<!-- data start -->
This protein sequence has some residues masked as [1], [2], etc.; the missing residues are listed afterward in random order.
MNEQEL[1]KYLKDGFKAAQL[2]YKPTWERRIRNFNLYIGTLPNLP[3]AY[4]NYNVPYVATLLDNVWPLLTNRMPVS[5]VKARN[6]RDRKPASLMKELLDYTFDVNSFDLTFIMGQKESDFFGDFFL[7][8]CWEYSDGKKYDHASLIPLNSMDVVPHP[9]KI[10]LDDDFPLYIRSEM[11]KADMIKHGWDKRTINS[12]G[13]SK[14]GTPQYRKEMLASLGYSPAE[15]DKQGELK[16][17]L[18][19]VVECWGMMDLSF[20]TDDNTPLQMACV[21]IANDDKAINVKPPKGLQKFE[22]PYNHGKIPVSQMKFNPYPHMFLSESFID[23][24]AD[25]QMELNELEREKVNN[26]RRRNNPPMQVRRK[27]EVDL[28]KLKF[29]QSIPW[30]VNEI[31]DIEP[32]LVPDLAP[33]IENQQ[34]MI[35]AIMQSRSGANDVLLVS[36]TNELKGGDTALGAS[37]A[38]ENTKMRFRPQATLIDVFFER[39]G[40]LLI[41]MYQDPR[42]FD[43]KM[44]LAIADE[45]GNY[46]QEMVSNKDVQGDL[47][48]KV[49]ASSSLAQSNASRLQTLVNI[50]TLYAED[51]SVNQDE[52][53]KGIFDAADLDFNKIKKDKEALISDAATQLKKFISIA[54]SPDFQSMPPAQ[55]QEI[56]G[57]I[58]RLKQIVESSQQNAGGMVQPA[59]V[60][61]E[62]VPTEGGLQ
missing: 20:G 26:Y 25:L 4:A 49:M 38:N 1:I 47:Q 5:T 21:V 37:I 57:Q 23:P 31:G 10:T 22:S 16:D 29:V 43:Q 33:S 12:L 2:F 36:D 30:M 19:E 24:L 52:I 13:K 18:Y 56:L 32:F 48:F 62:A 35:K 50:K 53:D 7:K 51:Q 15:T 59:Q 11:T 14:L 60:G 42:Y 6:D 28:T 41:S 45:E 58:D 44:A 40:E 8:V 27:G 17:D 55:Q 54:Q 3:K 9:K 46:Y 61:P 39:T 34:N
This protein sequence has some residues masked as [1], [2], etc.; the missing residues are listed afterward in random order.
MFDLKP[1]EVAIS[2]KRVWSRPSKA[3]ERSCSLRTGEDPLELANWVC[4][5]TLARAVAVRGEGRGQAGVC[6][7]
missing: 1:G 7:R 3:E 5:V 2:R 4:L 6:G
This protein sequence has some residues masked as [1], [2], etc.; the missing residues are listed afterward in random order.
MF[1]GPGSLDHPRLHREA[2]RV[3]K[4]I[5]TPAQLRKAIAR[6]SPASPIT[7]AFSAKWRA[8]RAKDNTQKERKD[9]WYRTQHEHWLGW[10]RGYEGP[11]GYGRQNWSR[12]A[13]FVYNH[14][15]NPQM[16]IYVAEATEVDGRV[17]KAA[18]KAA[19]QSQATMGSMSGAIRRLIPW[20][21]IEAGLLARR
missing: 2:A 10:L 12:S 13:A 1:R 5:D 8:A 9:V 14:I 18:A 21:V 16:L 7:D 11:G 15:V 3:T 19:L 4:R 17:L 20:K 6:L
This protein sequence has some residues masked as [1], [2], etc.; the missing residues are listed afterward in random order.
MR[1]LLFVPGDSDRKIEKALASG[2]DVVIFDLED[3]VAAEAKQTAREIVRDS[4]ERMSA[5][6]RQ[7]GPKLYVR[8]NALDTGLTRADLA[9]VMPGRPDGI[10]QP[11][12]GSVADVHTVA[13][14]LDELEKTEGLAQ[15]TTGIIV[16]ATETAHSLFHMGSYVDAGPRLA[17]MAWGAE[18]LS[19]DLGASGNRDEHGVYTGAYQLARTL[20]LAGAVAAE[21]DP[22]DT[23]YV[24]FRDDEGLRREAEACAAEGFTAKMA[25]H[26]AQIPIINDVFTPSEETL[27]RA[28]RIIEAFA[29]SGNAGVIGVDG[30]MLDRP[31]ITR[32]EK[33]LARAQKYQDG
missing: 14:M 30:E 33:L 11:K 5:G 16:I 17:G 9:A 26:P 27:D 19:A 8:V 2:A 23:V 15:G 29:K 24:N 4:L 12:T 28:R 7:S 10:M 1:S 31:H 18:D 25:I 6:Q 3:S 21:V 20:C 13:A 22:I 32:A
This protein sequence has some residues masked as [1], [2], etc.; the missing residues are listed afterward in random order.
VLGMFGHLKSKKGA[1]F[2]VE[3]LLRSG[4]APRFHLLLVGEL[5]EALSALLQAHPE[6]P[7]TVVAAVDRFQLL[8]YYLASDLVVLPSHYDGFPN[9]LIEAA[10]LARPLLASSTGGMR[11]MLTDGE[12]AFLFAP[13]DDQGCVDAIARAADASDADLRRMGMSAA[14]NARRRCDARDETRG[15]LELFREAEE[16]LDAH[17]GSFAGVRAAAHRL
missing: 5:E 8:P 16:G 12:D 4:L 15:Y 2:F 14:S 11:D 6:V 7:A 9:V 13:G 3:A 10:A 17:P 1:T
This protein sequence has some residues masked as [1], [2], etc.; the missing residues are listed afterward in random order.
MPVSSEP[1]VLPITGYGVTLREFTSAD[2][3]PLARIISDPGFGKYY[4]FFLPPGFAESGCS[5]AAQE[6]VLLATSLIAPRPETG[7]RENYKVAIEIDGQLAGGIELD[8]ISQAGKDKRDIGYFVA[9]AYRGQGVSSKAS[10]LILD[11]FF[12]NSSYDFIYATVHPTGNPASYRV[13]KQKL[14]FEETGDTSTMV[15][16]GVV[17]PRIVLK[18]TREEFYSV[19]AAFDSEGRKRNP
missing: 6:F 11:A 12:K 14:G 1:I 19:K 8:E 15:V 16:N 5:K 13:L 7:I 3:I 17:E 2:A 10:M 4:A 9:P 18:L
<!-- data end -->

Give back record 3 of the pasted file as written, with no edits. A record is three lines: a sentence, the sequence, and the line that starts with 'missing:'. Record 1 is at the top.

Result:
This protein sequence has some residues masked as [1], [2], etc.; the missing residues are listed afterward in random order.
MF[1]GPGSLDHPRLHREA[2]RV[3]K[4]I[5]TPAQLRKAIAR[6]SPASPIT[7]AFSAKWRA[8]RAKDNTQKERKD[9]WYRTQHEHWLGW[10]RGYEGP[11]GYGRQNWSR[12]A[13]FVYNH[14][15]NPQM[16]IYVAEATEVDGRV[17]KAA[18]KAA[19]QSQATMGSMSGAIRRLIPW[20][21]IEAGLLARR
missing: 2:A 10:L 12:S 13:A 1:R 5:D 8:A 9:V 14:I 18:A 21:V 16:L 7:D 11:G 15:V 3:T 19:L 4:R 17:L 20:K 6:L